Healthy Churches Intentionally Make Disciples (Part 1)

by Lim Soon Hock, Empowering Churches


The Great Commission in Matthew 28:19-20 is explicit about the primary mission of the church—to make disciples of the nations of the world.  This biblical expectation of the church is here assumed.  The focus of the paper is on the issue of the church’s disciple-making intentionality as it seeks to fulfil the mandate.  By “intentionality” we mean that “everything in the church ministry revolves around the intention of disciple-making.”1 “Disciple-making” is defined as “the process of bringing people into right relationship with God, and developing them to full maturity in Christ through intentional growth strategies, that they might multiply the entire process in others also.”2 The purpose of the research is to determine the requisite factors for a church to successfully implement intentional disciple-making.

Secondly, the research is also about the relationship between disciple-making and church health.  That is, how does disciple-making affect the health of a church?  This preliminary issue is the paper’s first point of discussion.  It is followed by a study of disciple-making by Jesus and Paul, with a focus on intentionality.  The third section of the paper is a discussion of the main issue about the requisite factors for an intentional disciple-making church.  The research includes a study of the theology and practice of discipling3 from the Bible, Christian literature, and its application among churches in Malaysia.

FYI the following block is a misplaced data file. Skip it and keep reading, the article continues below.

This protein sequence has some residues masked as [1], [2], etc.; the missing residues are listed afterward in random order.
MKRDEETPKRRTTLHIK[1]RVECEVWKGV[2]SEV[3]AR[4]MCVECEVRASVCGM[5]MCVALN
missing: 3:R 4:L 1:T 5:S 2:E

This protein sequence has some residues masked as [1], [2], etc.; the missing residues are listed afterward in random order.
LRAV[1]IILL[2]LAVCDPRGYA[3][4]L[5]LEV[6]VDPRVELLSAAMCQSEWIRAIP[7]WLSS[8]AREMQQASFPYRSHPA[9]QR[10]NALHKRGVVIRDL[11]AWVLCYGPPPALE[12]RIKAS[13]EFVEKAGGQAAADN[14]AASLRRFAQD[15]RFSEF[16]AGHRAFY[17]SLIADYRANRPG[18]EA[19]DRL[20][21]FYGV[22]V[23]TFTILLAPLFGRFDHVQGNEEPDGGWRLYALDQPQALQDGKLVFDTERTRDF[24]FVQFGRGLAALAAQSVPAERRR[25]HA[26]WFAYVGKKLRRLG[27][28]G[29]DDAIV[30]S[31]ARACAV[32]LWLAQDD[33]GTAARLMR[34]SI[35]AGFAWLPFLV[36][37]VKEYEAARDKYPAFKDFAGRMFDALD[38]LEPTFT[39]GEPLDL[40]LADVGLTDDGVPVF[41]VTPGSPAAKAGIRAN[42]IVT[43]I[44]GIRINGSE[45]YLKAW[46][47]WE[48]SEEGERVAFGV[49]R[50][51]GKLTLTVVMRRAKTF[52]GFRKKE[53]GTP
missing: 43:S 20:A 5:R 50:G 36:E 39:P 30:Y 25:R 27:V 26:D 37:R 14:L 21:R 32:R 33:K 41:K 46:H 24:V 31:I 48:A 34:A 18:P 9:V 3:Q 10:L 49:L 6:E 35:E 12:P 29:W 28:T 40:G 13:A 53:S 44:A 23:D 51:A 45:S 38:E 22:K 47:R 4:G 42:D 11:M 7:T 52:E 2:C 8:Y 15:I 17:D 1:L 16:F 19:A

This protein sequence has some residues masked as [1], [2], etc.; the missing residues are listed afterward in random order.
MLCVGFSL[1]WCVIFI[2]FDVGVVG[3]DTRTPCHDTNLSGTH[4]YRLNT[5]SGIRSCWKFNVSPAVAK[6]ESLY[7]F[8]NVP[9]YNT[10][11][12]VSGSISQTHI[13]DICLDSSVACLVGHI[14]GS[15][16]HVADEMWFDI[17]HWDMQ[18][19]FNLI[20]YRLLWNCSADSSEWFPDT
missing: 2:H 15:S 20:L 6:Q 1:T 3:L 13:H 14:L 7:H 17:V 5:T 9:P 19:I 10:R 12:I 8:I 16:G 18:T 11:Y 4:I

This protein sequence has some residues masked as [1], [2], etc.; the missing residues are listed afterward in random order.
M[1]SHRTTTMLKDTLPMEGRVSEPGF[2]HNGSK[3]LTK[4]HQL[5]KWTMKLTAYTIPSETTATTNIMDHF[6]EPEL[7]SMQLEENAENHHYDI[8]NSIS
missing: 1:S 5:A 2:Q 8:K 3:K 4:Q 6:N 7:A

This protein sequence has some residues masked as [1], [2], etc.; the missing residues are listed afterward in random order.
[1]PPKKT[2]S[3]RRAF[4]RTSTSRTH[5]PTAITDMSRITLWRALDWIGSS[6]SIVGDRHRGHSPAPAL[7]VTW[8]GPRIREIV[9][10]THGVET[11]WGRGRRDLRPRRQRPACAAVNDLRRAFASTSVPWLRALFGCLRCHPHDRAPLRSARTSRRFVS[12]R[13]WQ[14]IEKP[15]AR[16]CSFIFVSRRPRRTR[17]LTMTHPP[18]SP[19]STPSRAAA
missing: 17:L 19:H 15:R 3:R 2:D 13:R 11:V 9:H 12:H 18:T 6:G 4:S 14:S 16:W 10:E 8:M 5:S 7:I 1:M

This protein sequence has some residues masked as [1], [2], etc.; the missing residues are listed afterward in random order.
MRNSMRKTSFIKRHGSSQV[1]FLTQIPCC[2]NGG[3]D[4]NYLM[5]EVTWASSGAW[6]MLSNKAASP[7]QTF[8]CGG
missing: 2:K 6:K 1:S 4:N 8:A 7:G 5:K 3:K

In the paper, disciple-making is set in the larger context of church health.  In this section we explore the views of church health proponents about the relationship between disciple-making and the health of a church.  A healthy church may be viewed as a modern metaphor for the mature church in Ephesians 4:11-13.  Paul says that when leaders (God’s gifted men) and the people in the church (God’s people) fulfil their respective roles—to empower and to be empowered for service—the church grows to become mature (NIV) or perfect (NKJV).  The word “mature” or “perfect” is translated from the Greek telos which literally means “bring-to-an-end, finish, or complete.”4  The “mature man” or “perfect man” (andra teleion) may be seen as the end goal of the Ephesians 4:11-13 process.  Gene A. Getz posits that Paul uses the phrase “perfect man” as a metaphor to illustrate that all members of Christ’s body are to be mature reflections of God’s perfect Son, Jesus.5  This maturity, in the context of Ephesians, is to be understood in the corporate or collective sense.6  Akin to this view the paper uses the term “the healthy church” as a modern metaphor for the mature or perfect church, which is the desired goal of the Lord for His church.